Quality of life in major depressive disorder before/after multiple steps of treatment and one-year follow-up.by IsHak WW, Mirocha J, James D, Tobia G, Vilhauer J, Fakhry H, Pi S, Hanson E, Nashawati R, Peselow ED, Cohen RM.Acta Psychiatrica Scandanavia. 2015 131:51-60.
OBJECTIVE: This study examines the impact of major depressive disorder [MDD] and its treatment on quality of life [QOL].METHOD: From the Sequenced Treatment Alternatives to Relieve Depression [STAR*D] trial, we analyzed complete data of 2280 adult MDD out-patients at entry/exit of each level of antidepressant treatments and after 12 months of entry to follow-up. QOL was measured using the QOL Enjoyment and Satisfaction Questionnaire [Q-LES-Q]. The proportions of patients scoring ‘within-normal’ QOL [within 10% of Q-LES-Q community norms] and those with ‘severely impaired’ QOL [>2 SD below Q-LES-Q community norms] were analyzed.RESULTS: Before treatment, no more than 3% of MDD patients experienced ‘within-normal’ QOL. Following treatment, statistically significant improvements were detected; however, the proportion of patients achieving ‘within-normal’ QOL did not exceed 30%, with >50% of patients experiencing ‘severely impaired’ QOL. Although remitted patients had greater improvements compared with non-remitters, 32-60% continued to experience reduced QOL. 12-month follow-up data revealed that the proportion of patients experiencing ‘within-normal’ QOL show a statistically significant decrease in non-remitters.CONCLUSION: Symptom-focused treatments of MDD may leave a misleading impression that patients have recovered when, in fact, they may be experiencing ongoing QOL deficits. These findings point to the need for investigating specific interventions to ameliorate QOL in MDD.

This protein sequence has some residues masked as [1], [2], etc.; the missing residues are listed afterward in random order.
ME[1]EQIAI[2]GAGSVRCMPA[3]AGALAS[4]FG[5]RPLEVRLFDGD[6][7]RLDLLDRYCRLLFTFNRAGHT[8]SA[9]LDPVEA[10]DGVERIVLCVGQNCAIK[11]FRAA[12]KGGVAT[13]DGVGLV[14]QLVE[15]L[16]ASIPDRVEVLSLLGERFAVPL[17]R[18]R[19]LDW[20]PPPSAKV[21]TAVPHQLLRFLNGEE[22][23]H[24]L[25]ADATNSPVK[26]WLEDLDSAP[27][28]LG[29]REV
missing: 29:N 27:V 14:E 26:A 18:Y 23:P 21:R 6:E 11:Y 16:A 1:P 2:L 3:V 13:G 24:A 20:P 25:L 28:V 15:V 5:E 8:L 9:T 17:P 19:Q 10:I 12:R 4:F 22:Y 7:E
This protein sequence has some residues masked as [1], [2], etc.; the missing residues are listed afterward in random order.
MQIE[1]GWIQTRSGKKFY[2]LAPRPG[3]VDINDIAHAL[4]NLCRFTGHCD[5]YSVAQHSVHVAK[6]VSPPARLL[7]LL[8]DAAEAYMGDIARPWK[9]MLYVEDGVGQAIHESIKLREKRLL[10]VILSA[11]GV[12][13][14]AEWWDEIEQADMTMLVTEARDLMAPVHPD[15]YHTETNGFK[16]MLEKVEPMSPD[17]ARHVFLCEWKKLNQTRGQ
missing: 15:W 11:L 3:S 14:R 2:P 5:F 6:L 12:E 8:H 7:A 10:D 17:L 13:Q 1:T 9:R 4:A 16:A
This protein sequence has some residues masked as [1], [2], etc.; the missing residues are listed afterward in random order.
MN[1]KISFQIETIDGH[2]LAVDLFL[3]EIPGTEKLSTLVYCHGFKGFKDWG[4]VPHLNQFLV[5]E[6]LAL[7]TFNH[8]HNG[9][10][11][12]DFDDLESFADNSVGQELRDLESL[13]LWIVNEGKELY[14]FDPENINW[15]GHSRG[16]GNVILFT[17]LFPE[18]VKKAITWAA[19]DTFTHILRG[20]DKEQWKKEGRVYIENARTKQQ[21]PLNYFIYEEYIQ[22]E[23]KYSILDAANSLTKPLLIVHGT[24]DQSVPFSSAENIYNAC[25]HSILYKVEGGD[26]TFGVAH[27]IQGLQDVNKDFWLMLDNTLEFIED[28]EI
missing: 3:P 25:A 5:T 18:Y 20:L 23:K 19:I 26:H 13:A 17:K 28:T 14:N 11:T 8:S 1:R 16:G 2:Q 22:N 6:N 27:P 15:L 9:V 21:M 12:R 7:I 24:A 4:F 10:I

To conclude, the present analysis highlights the major pitfalls associated with MDD treatments that are purely symptom-focused. Such treatments can give the misleading impression that a patient has recovered, when in fact the patient continues to experience ongoing deficits in QOL. QOL did not improve further after the acute treatment phase even in remitters, and non-remitters showed a statistically significant decline at follow-up after one year. Consequently, clinicians and researchers need to move beyond the mere assessment of symptoms when treating and/or researching MDD, by incorporating QOL measurement, and by investigating specific and personalized interventions to ameliorate QOL.